A VOYAGE ROUND THE WORLD IN HIS MAJESTY'S SHIP THE DOLPHIN, COMMANDED BY THE HONOURABLE COMMODORE BYRON...By an Officer on Board the Said Ship
by [Clerke, Charles?]
London: J. Newberry, 1767. ,186,[2,publisher's ads]pp. plus three plates (including frontis). Contemporary calf, rebacked, with original gilt spine label. Some wear to extremities. Later bookplate on front pastedown. Hinges repaired, gutters of first handful of leaves repaired, light occasional foxing. Good. One of the most celebrated of all voyages, Byron's adventure on the Dolphin began under a cloud of secrecy designed to conceal the purpose of his voyage from Spain. The entire crew was led to believe their destination was the East Indies, and it was not until the ship had left Rio (where it was refitted) that the true mission was revealed: a voyage of discovery to the South Seas. To avoid mutiny, he granted his men double pay, and with renewed enthusiasm they set course for the Pacific. This account of the Straits of Magellan is one of the best to that time, though its famed map did not appear until the first Spanish edition of 1769. Byron's circumnavigation is noted for its speed, just over twenty-months, and this account for its discussion of the "Patagonian Giants," depicted in two of the plates and discussed in the text. "Byron passed through the Straits without incident. Having reached the Pacific he succeeded in discovering islands and coral reefs, and returned to England without losing one member of his crew, a rare event in those days. This account of the voyage became famous because of its description of Patagonian giants. These giants were first observed by the crew of Magellan's fleet, and other authors refer to them, but as the travellers of the nineteenth century were unable to encounter them, their existence came to be considered a fable or optical illusion. What impresses the reader of Byron's book, however, is the tone of veracity in the description of these very tall men whom the crew observed at close range, and with whom they had some contact" - Borba de Moraes. Borba de Moraes attributes this book to Byron, but he was not the author. Although not proven, some (including Hill) have attributed this work to Charles Clerke, who later served with Cook on all three of his voyages to the Pacific. Scarce. BORBA DE MORAES, pp.138-39. SABIN 9732. HILL 311. PALAU 38229 (another ed).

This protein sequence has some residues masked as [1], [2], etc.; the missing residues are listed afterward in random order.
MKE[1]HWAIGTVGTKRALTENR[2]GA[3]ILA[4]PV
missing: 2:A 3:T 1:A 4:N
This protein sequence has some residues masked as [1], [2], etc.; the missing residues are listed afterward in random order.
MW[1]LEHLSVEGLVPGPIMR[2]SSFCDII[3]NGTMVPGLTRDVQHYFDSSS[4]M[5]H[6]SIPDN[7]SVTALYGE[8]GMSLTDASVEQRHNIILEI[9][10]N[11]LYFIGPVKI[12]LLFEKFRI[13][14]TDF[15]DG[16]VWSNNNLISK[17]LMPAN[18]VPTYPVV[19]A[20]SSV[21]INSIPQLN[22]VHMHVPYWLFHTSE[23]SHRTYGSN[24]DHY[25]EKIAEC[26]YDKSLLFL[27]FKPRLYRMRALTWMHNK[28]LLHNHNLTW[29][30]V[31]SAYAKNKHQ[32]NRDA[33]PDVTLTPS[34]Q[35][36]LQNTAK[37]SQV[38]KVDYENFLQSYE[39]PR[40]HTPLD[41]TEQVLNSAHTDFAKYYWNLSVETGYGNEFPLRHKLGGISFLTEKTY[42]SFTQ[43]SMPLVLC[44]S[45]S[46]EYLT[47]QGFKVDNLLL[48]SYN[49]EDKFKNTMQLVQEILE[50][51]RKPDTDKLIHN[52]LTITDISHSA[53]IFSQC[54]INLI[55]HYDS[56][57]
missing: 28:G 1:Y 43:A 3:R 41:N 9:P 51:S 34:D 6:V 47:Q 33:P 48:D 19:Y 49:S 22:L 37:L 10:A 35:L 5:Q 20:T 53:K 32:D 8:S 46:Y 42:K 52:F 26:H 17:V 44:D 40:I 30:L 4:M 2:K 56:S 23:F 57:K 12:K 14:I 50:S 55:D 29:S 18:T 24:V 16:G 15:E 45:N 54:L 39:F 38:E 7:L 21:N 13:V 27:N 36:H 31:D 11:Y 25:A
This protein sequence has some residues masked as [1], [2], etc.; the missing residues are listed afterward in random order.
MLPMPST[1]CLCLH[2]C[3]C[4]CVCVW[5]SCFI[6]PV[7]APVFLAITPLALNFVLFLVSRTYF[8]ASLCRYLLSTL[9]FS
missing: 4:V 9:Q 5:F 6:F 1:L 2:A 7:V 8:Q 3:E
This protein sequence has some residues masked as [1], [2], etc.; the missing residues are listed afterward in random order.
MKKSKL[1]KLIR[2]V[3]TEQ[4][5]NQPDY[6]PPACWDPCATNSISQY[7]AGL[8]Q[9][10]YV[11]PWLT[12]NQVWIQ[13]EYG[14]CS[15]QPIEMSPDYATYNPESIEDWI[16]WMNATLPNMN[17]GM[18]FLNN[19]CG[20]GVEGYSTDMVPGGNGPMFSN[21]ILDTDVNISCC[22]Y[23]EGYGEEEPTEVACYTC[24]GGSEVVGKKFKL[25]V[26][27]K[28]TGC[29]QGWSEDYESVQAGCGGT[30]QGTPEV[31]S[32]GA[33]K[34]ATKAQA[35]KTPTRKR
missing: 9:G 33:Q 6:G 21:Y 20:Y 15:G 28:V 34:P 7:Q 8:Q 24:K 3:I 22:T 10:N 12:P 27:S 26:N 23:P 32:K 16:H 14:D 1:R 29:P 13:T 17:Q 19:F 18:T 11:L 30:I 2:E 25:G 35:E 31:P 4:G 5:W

(Inventory #: WRCAM51153)
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